The film makers (Chris Weitz and everyone above him) have absolutely no respect for their audience. Somehow they expect people to go to a film like TGC for the action sequences and great CG. They expect people can't make inferences and connect the dots unless it is entirely spelled out for them. And the really amazing thing, is that in spite of spilling every possible secret of the narrative before the audience could possibly start to wonder about it, the tangle of facts are hugely more confusing than the novel.

This is a fumble truly.

It was too big of a project for Weitz and there was way too much (it would seem) direction from above the director making this superb story of amazingly real characters in an amazing, whimsical world nothing more than a long string of pretty CG which amounts to a fantastically muddled flop.

I really have to say that the first mistake made was the same one made by Walden Media with the Chronicles on Narnia: making a children's film out of something that wasn't child-material. His Dark Materials are not for children, Narnia wasn't either. They fit into a genre of literature clearly not understood by Newline, Walden, and film studios like them: Novels. Just because the main characters are children people readily assume they are children's stories, but Pullman's work, more so even than Narnia, is written with an intelligent, imaginative, but somewhat cynical audience in mind. Sure their isn't graphic sex and foul swearing, but the themes addressed in his books are not of a pre-teen nature in the least. The main character in the Sixth Sense is a pre-teen, but no one would assume the bulk of the audience would be ten year olds. Somehow in the fantasy realm, studios have seen giant dollar signs over the heads of young children and grasped for material with a previously established audience that appeals to this demographic.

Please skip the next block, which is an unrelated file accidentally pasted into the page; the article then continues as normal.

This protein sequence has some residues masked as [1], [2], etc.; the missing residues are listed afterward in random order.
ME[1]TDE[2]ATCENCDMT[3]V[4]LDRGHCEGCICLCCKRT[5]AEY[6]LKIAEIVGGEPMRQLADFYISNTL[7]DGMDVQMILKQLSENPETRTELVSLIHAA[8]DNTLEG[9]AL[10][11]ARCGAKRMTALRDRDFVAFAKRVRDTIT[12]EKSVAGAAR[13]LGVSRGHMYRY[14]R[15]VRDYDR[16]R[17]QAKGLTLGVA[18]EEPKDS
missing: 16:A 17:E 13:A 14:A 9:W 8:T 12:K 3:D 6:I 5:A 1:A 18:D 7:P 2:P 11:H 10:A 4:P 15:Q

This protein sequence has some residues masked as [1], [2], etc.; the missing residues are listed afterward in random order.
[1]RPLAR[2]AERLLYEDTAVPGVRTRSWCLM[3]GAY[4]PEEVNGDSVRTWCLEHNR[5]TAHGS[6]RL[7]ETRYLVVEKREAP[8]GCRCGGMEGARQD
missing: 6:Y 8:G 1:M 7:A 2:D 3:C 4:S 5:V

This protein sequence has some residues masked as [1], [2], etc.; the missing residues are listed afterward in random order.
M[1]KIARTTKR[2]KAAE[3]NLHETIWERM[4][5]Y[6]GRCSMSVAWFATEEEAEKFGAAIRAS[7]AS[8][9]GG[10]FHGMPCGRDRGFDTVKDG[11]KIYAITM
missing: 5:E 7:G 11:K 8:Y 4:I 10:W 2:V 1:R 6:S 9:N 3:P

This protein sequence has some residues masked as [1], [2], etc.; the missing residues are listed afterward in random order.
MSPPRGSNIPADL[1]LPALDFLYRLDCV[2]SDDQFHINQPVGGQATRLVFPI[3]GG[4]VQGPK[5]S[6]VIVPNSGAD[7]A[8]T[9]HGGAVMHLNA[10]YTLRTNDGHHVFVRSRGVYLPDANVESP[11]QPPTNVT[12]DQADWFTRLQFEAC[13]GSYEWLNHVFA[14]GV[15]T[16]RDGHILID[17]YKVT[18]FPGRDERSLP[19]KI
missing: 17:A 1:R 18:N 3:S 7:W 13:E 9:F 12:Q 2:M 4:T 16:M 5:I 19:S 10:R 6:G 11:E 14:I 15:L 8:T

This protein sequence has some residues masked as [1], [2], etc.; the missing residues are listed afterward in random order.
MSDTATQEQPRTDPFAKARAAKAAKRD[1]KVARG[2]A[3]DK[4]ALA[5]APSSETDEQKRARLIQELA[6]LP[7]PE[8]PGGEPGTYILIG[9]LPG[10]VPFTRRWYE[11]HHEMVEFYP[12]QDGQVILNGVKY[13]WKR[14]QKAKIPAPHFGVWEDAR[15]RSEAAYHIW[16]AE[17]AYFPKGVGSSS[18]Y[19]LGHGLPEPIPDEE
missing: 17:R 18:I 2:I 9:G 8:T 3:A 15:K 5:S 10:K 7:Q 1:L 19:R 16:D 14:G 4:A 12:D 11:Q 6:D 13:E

What they forgot about Lord of the Rings is that it was directed by a genius, a genius who cared about both the source material and making as good a film as possible, someone who actually understood the language of film, something that cannot be said for Weitz or anyone above him responsible for this film. Jackson was a dark film maker, his previous films Brain Dead, Heavenly Creatures, and The Frighteners preparing him to deal very appropriately with the material of the Lord of the Rings. Material which, while far denser than Narnia or Compass material, was no more deserving of a serious handling and of caring, talented hands.

The question I have to ask is do the people responsible realize what they have done wrong, and if they do, do they care? My guess is they will begin to care when TGC loses money and perhaps they will begin to understand that audiences don't want a bunch of CG action sequences or pretty costumes. Audiences, for every genre and category, want a good story well told with characters that they care about and mystery they can feel. Maybe the next time they spend 180 million dollars they will ponder this, and maybe then we will see something worthwhile. Until then, we can expect nothing more than a steady stream of Narnia-Compass-Eregon-Etc. drivle from the studio machine.